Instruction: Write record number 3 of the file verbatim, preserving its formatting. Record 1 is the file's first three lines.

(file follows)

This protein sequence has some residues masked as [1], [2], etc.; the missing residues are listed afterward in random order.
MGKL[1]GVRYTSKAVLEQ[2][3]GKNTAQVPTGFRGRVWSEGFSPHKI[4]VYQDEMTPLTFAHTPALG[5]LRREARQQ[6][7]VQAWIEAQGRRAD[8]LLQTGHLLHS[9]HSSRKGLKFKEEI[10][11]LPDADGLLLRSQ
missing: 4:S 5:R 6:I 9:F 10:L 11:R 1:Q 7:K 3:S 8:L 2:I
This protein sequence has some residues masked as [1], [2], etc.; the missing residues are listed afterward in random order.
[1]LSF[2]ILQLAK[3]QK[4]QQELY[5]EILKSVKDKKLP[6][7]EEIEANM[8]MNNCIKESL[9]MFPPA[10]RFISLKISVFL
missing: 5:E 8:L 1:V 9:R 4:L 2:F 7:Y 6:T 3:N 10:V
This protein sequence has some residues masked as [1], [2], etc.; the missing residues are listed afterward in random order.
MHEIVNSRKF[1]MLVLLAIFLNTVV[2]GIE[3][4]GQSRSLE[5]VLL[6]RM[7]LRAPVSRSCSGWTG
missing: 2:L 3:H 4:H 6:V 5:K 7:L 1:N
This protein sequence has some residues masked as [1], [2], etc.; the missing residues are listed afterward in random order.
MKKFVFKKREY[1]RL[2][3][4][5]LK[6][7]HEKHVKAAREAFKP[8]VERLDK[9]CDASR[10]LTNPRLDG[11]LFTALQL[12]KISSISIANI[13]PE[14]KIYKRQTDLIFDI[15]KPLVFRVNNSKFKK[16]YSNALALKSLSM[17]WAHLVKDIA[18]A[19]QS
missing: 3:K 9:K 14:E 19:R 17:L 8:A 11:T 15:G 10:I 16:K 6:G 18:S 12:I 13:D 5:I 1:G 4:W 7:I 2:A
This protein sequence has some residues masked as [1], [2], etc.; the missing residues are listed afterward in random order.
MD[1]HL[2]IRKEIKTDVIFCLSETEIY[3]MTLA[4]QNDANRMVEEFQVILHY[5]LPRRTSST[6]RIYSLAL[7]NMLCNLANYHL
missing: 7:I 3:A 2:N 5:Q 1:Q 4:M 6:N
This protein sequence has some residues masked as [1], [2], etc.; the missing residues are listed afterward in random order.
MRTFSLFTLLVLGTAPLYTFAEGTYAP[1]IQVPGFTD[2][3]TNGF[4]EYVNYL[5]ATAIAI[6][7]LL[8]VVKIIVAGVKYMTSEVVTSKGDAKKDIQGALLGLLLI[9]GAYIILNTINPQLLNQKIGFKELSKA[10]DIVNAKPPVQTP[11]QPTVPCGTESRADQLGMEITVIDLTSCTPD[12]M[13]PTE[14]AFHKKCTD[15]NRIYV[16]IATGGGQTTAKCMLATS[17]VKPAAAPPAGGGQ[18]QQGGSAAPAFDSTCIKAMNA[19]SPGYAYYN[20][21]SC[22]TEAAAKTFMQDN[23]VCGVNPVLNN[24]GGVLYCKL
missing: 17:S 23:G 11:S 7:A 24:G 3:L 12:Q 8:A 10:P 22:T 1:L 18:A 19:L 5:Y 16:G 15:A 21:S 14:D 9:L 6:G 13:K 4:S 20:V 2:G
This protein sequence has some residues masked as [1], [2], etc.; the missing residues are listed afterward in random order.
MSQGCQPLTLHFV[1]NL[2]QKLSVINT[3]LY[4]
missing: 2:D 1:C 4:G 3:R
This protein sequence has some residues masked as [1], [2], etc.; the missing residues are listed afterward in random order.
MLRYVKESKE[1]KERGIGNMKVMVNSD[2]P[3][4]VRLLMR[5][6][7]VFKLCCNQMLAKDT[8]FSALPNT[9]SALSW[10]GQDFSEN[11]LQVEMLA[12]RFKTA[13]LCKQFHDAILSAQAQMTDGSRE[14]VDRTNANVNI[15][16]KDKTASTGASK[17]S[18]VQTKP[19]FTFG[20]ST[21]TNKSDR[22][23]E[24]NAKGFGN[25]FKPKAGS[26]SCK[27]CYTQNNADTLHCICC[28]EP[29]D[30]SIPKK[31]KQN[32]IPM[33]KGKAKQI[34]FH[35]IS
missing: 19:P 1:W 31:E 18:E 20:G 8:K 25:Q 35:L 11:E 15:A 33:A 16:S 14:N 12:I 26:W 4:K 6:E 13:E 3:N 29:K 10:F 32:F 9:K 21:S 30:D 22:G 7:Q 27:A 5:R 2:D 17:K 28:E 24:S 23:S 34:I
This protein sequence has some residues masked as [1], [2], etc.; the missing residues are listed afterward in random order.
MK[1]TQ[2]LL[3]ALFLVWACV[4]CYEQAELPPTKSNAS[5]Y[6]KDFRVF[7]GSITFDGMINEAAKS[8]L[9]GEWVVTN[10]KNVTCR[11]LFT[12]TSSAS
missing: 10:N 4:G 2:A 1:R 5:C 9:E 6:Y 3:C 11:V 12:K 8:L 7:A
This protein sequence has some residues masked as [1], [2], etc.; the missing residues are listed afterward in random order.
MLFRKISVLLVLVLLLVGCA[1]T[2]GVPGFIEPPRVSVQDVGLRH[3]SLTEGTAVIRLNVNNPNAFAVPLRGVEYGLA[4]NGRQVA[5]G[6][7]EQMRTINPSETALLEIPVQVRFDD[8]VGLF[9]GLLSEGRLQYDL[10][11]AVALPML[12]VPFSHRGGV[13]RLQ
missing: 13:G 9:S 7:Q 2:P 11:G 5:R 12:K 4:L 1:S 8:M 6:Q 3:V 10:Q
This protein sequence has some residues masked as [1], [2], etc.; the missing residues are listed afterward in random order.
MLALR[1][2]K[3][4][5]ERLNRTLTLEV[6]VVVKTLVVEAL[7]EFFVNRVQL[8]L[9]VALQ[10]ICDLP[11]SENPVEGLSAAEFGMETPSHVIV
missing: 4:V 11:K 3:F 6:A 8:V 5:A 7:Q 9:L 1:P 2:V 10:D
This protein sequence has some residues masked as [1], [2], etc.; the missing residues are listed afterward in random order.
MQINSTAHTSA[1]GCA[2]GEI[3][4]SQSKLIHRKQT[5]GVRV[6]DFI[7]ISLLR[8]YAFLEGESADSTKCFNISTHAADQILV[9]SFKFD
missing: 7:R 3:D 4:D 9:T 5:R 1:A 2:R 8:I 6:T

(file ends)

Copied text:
This protein sequence has some residues masked as [1], [2], etc.; the missing residues are listed afterward in random order.
MHEIVNSRKF[1]MLVLLAIFLNTVV[2]GIE[3][4]GQSRSLE[5]VLL[6]RM[7]LRAPVSRSCSGWTG
missing: 2:L 3:H 4:H 6:V 5:K 7:L 1:N